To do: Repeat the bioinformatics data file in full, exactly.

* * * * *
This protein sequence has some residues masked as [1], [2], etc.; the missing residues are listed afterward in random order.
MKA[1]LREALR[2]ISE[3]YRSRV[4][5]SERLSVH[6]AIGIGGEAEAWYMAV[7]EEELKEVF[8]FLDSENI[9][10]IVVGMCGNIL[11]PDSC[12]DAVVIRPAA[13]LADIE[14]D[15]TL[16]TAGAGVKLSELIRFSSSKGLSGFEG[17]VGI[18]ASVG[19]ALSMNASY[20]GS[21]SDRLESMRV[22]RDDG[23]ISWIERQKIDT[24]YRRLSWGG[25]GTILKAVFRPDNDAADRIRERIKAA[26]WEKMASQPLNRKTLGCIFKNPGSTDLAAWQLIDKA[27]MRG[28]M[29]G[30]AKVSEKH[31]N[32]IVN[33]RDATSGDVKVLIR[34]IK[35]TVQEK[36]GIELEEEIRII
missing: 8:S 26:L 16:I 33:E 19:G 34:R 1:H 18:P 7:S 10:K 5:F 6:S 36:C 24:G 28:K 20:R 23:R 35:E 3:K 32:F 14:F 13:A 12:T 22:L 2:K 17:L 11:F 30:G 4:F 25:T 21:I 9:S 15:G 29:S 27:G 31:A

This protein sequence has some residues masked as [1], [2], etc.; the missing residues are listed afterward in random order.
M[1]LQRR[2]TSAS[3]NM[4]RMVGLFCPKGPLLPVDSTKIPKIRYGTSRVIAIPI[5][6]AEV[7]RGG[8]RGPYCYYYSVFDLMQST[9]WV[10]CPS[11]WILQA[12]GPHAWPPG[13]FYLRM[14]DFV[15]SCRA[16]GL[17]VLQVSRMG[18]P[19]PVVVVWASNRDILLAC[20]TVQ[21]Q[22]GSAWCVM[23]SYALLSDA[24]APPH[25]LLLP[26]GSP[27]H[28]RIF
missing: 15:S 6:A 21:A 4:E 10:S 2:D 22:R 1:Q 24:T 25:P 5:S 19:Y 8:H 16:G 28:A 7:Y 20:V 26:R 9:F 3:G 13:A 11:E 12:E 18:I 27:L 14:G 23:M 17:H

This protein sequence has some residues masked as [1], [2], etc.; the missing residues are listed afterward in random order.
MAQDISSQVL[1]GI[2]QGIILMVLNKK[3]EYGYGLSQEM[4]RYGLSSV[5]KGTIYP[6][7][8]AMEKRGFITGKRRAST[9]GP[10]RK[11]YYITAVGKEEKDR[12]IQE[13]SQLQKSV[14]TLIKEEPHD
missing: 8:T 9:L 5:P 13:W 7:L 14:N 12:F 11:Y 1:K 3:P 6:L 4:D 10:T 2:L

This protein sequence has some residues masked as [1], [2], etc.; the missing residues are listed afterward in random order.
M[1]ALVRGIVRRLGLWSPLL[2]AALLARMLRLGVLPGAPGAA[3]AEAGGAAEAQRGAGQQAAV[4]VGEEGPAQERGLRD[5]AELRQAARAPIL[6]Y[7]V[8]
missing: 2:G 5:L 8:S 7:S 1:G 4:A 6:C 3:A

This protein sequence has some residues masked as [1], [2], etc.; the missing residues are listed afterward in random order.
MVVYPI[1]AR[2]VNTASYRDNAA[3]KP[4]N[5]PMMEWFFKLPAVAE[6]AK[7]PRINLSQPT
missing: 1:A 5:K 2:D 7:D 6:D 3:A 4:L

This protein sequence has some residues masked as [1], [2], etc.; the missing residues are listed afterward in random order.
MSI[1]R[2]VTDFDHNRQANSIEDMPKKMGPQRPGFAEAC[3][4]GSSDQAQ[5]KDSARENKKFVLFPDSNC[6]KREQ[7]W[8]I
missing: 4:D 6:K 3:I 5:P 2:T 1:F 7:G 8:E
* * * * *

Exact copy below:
This protein sequence has some residues masked as [1], [2], etc.; the missing residues are listed afterward in random order.
MKA[1]LREALR[2]ISE[3]YRSRV[4][5]SERLSVH[6]AIGIGGEAEAWYMAV[7]EEELKEVF[8]FLDSENI[9][10]IVVGMCGNIL[11]PDSC[12]DAVVIRPAA[13]LADIE[14]D[15]TL[16]TAGAGVKLSELIRFSSSKGLSGFEG[17]VGI[18]ASVG[19]ALSMNASY[20]GS[21]SDRLESMRV[22]RDDG[23]ISWIERQKIDT[24]YRRLSWGG[25]GTILKAVFRPDNDAADRIRERIKAA[26]WEKMASQPLNRKTLGCIFKNPGSTDLAAWQLIDKA[27]MRG[28]M[29]G[30]AKVSEKH[31]N[32]IVN[33]RDATSGDVKVLIR[34]IK[35]TVQEK[36]GIELEEEIRII
missing: 8:S 26:L 16:I 33:E 19:G 34:R 1:H 18:P 7:S 10:K 5:F 6:S 36:C 24:G 28:K 20:R 23:R 35:E 3:K 32:F 14:F 13:A 12:T 22:L 2:K 17:L 11:F 30:G 4:F 25:T 21:I 9:S 15:G 29:S 27:G 31:A

This protein sequence has some residues masked as [1], [2], etc.; the missing residues are listed afterward in random order.
M[1]LQRR[2]TSAS[3]NM[4]RMVGLFCPKGPLLPVDSTKIPKIRYGTSRVIAIPI[5][6]AEV[7]RGG[8]RGPYCYYYSVFDLMQST[9]WV[10]CPS[11]WILQA[12]GPHAWPPG[13]FYLRM[14]DFV[15]SCRA[16]GL[17]VLQVSRMG[18]P[19]PVVVVWASNRDILLAC[20]TVQ[21]Q[22]GSAWCVM[23]SYALLSDA[24]APPH[25]LLLP[26]GSP[27]H[28]RIF
missing: 15:S 6:A 21:A 4:E 10:S 2:D 22:R 1:Q 24:T 25:P 5:S 19:Y 8:H 16:G 28:A 7:Y 20:V 26:R 9:F 3:G 13:A 11:E 12:E 18:I 27:L 14:G 23:M 17:H

This protein sequence has some residues masked as [1], [2], etc.; the missing residues are listed afterward in random order.
MAQDISSQVL[1]GI[2]QGIILMVLNKK[3]EYGYGLSQEM[4]RYGLSSV[5]KGTIYP[6][7][8]AMEKRGFITGKRRAST[9]GP[10]RK[11]YYITAVGKEEKDR[12]IQE[13]SQLQKSV[14]TLIKEEPHD
missing: 8:T 9:L 5:P 13:W 7:L 14:N 12:F 11:Y 1:K 3:P 6:L 4:D 10:T 2:L

This protein sequence has some residues masked as [1], [2], etc.; the missing residues are listed afterward in random order.
M[1]ALVRGIVRRLGLWSPLL[2]AALLARMLRLGVLPGAPGAA[3]AEAGGAAEAQRGAGQQAAV[4]VGEEGPAQERGLRD[5]AELRQAARAPIL[6]Y[7]V[8]
missing: 2:G 5:L 8:S 7:S 1:G 4:A 6:C 3:A

This protein sequence has some residues masked as [1], [2], etc.; the missing residues are listed afterward in random order.
MVVYPI[1]AR[2]VNTASYRDNAA[3]KP[4]N[5]PMMEWFFKLPAVAE[6]AK[7]PRINLSQPT
missing: 1:A 5:K 2:D 7:D 6:D 3:A 4:L

This protein sequence has some residues masked as [1], [2], etc.; the missing residues are listed afterward in random order.
MSI[1]R[2]VTDFDHNRQANSIEDMPKKMGPQRPGFAEAC[3][4]GSSDQAQ[5]KDSARENKKFVLFPDSNC[6]KREQ[7]W[8]I
missing: 4:D 6:K 3:I 5:P 2:T 1:F 7:G 8:E